Another study, published Monday in Nature Geoscience, sheds yet more light on “missing” heat—or the failure of global surface temperatures to rise as quickly as expected since 1999. Scientists have accounted for the so-called global warming pause by suggesting that there’s been a transfer of heat from the tropical Pacific into the Indian Ocean. It turns out that heat in the Pacific moved with an ocean current strengthened by unusually high trade winds into the Indian Ocean, which is now home to 70 percent of all heat taken up by global oceans during the past decade.

“This is a really important study as it resolves how Pacific Ocean variability has led to the warming slowdown without storing excess ocean heat locally,” said Matthew England, a professor at the University of New South Wales. “This resolves a long-standing debate about how the Pacific has led to a warming slowdown when total heat content in that basin has not changed significantly.”

Others suggest the story is more complex (subscription). Real-world measurements of ocean heat content obtained through the Argo program—which measures temperature and salinity through free-drifting floats—suggest that some of the missing ocean heat might be present at depths between 700 and 1,400 meters, in a region of the ocean south of the 30th parallel; the study authors focused on the Indian Ocean north of the 34th parallel and used climate models to validate observations.

Obama: Climate Change Endangers National Security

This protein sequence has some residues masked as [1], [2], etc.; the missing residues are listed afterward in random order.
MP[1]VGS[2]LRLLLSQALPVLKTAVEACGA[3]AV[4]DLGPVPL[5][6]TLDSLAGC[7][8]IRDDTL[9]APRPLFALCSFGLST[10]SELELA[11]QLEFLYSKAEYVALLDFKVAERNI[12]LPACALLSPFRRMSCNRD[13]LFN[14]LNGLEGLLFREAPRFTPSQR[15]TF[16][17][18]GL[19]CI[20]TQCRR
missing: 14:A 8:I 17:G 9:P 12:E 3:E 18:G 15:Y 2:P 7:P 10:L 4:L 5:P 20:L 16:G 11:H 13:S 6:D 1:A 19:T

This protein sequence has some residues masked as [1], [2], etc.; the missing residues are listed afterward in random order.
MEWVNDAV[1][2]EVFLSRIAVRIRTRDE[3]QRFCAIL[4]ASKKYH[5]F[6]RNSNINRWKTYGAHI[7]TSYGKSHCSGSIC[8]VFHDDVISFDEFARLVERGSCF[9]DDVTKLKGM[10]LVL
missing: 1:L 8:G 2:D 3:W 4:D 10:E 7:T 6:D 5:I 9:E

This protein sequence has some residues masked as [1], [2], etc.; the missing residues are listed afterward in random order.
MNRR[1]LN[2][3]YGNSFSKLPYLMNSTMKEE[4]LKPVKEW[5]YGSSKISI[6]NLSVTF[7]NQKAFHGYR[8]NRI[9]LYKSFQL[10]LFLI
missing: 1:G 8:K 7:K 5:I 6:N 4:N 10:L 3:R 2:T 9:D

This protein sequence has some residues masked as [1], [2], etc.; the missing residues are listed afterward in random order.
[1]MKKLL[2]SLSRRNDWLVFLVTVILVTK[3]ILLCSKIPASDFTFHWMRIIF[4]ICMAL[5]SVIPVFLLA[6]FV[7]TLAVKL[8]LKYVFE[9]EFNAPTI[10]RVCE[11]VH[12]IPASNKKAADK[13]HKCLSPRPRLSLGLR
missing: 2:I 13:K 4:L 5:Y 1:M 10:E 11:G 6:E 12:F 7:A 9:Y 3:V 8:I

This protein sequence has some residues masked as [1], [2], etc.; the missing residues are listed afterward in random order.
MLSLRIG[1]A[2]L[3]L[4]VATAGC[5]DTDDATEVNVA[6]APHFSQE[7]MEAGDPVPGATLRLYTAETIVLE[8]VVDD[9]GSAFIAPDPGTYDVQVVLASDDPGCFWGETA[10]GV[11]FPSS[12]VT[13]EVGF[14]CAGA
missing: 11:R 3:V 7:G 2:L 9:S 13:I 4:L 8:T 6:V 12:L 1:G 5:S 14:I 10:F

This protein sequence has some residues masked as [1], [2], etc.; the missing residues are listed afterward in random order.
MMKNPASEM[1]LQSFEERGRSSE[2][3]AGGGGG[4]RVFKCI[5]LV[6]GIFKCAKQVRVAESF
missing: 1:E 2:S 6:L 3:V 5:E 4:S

The warming planet poses an immediate risk to the United States and urgent action is needed to combat climate change as a national security imperative, President Obama told the U.S. Coast Guard Academy during a commencement address.

“Here at the academy, climate change—understanding the science and the consequences—is part of the curriculum, and rightly so, because it will affect everything you do in your careers,” said Obama. “As America’s maritime guardian, you’ve pledged to remain always … ready for all threats, and climate change is one of those most severe threats. And so we need to act, and we must act now … anything less is negligence. It is a dereliction of duty.”

He noted that droughts and other conditions will pose new challenges for military bases and training areas, that rising oceans will threaten the U.S. economy, and that an increase in natural disasters will result in humanitarian crises.

The U.S. committed to reducing carbon emissions 28 percent by 2025—and Obama is expected to travel to Paris in December to explore whether a global climate treaty to reduce greenhouse gases can be reached.

The Climate Post offers a rundown of the week in climate and energy news. It is produced each Thursday by Duke University’s Nicholas Institute for Environmental Policy Solutions.


Organizations Develop Tools to Help States Comply with EPA’s Clean Power Plan

May 14, 2015
The Nicholas Institute for Environmental Policy Solutions at Duke University

The Nicholas Institute for Environmental Policy Solutions at Duke University

The same week Sen. Shelley Moore Capito (R-W. Va.) introduced a new bill pushing back on implementation of the U.S. Environmental Protection Agency’s (EPA) proposed Clean Power Plan, organizations released tools to help states and regulators navigate compliance with the resulting rule, set to be finalized this summer.